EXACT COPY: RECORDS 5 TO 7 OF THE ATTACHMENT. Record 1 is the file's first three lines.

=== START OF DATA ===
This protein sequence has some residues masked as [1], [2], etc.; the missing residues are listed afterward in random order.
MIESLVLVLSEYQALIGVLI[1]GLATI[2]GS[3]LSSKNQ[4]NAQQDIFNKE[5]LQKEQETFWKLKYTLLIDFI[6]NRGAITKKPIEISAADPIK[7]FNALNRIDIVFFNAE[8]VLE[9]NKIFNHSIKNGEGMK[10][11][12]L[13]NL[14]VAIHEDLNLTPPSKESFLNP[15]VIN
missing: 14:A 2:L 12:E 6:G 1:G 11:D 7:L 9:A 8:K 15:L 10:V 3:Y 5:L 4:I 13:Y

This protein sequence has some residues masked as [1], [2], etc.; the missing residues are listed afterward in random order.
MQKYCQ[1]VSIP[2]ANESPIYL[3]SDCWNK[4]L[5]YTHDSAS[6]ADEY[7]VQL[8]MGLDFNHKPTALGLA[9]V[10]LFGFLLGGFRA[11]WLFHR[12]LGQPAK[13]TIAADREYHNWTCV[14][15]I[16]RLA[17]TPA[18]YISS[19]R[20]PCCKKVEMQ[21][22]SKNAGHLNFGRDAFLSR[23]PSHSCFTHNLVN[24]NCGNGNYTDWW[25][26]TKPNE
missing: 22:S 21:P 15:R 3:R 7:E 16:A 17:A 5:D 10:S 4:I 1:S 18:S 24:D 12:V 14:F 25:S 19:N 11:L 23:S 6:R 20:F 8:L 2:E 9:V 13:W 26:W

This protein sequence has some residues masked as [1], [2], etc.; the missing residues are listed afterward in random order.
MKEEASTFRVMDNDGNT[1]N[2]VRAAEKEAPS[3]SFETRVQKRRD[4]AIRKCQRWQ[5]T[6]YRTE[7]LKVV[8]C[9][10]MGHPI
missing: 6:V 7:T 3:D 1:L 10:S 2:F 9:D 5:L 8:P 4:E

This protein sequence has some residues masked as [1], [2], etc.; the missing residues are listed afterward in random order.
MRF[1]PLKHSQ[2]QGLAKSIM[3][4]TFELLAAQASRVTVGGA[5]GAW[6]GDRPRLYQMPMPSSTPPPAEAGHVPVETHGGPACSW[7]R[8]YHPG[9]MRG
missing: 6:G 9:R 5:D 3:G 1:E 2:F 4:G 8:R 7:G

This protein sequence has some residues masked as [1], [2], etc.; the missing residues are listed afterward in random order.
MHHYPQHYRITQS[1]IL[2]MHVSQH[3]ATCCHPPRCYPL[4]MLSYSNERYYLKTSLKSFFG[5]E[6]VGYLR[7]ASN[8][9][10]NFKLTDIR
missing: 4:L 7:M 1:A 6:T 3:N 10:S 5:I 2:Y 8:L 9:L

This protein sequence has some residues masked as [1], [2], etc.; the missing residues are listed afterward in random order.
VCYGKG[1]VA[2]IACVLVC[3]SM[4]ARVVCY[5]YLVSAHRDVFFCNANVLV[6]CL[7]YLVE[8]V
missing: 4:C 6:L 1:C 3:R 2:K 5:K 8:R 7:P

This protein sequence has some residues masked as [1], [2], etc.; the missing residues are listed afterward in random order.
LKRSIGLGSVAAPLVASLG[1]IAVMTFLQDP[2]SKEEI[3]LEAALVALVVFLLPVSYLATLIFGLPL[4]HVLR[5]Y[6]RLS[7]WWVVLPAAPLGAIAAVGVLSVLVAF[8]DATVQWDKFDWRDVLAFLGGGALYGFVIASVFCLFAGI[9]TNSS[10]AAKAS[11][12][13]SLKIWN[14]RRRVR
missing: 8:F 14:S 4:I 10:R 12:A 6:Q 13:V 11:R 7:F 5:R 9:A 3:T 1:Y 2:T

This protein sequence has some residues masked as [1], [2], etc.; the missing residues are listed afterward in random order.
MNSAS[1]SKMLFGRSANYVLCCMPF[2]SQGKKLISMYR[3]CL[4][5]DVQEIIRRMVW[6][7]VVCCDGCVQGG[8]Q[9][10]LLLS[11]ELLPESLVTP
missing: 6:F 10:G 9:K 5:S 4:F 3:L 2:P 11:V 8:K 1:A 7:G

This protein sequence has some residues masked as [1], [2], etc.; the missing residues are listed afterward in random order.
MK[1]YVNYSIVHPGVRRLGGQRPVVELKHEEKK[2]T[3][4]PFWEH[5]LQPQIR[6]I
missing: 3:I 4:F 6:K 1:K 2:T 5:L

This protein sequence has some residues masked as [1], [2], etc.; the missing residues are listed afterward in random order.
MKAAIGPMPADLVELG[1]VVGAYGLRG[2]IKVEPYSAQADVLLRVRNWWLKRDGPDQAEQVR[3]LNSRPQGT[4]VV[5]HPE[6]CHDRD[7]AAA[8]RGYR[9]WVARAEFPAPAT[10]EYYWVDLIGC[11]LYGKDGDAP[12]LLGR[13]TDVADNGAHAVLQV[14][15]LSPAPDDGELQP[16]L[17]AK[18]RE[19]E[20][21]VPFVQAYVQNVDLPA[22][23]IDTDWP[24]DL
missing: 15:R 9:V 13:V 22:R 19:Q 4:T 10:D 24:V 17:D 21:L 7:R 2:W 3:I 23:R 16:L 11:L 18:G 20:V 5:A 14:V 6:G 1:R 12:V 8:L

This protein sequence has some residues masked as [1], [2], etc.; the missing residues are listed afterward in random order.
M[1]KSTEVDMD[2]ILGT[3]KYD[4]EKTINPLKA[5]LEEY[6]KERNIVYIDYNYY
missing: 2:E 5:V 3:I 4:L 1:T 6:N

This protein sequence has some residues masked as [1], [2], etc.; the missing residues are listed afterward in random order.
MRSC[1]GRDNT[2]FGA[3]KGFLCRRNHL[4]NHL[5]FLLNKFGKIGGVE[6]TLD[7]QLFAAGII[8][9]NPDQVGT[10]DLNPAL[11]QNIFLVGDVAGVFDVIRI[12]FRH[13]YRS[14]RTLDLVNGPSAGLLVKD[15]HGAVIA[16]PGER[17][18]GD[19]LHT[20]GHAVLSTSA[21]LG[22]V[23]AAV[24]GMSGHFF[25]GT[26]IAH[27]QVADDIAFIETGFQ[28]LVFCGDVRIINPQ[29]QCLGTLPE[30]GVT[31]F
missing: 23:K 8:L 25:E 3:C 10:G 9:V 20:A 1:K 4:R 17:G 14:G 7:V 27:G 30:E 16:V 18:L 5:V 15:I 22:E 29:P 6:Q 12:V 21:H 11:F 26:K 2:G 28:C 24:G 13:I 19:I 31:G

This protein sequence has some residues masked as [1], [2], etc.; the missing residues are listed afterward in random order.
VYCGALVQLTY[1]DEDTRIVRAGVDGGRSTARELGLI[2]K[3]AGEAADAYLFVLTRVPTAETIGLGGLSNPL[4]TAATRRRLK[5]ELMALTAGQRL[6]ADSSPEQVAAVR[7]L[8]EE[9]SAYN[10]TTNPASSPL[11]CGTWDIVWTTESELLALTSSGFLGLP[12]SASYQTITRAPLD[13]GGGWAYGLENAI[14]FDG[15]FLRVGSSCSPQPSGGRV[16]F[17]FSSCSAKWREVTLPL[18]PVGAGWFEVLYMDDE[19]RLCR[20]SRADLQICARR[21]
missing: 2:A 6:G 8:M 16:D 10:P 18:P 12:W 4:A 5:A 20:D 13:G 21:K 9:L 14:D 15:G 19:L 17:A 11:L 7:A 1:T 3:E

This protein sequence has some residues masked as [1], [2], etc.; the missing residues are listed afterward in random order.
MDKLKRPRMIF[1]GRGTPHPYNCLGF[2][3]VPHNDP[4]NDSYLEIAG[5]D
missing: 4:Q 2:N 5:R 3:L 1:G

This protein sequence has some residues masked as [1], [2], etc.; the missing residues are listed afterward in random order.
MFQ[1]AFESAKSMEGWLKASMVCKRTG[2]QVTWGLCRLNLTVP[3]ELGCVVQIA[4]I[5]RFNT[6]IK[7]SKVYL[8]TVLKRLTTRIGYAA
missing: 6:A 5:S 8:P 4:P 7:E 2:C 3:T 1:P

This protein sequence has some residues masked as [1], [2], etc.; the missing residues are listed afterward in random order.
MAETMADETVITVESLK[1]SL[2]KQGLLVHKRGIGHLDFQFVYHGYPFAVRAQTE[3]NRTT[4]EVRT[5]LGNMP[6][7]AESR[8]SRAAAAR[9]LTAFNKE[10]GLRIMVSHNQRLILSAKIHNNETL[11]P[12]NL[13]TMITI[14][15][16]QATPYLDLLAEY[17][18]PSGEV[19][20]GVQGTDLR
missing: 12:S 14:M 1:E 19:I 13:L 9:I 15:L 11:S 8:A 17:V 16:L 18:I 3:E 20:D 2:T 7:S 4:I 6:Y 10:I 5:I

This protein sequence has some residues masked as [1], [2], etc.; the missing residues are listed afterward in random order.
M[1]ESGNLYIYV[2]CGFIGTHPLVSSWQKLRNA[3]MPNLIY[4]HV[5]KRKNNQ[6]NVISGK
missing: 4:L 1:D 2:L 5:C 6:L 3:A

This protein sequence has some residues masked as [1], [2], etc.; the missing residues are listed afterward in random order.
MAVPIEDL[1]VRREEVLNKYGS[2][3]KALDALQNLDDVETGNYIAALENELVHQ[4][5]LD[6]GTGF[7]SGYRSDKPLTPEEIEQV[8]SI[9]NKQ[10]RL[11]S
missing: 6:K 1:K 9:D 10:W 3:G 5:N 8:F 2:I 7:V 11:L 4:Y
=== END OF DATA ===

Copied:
This protein sequence has some residues masked as [1], [2], etc.; the missing residues are listed afterward in random order.
MHHYPQHYRITQS[1]IL[2]MHVSQH[3]ATCCHPPRCYPL[4]MLSYSNERYYLKTSLKSFFG[5]E[6]VGYLR[7]ASN[8][9][10]NFKLTDIR
missing: 4:L 7:M 1:A 6:T 3:N 10:S 5:I 2:Y 8:L 9:L

This protein sequence has some residues masked as [1], [2], etc.; the missing residues are listed afterward in random order.
VCYGKG[1]VA[2]IACVLVC[3]SM[4]ARVVCY[5]YLVSAHRDVFFCNANVLV[6]CL[7]YLVE[8]V
missing: 4:C 6:L 1:C 3:R 2:K 5:K 8:R 7:P

This protein sequence has some residues masked as [1], [2], etc.; the missing residues are listed afterward in random order.
LKRSIGLGSVAAPLVASLG[1]IAVMTFLQDP[2]SKEEI[3]LEAALVALVVFLLPVSYLATLIFGLPL[4]HVLR[5]Y[6]RLS[7]WWVVLPAAPLGAIAAVGVLSVLVAF[8]DATVQWDKFDWRDVLAFLGGGALYGFVIASVFCLFAGI[9]TNSS[10]AAKAS[11][12][13]SLKIWN[14]RRRVR
missing: 8:F 14:S 4:I 10:R 12:A 6:Q 13:V 11:R 7:F 5:R 9:A 3:T 1:Y 2:T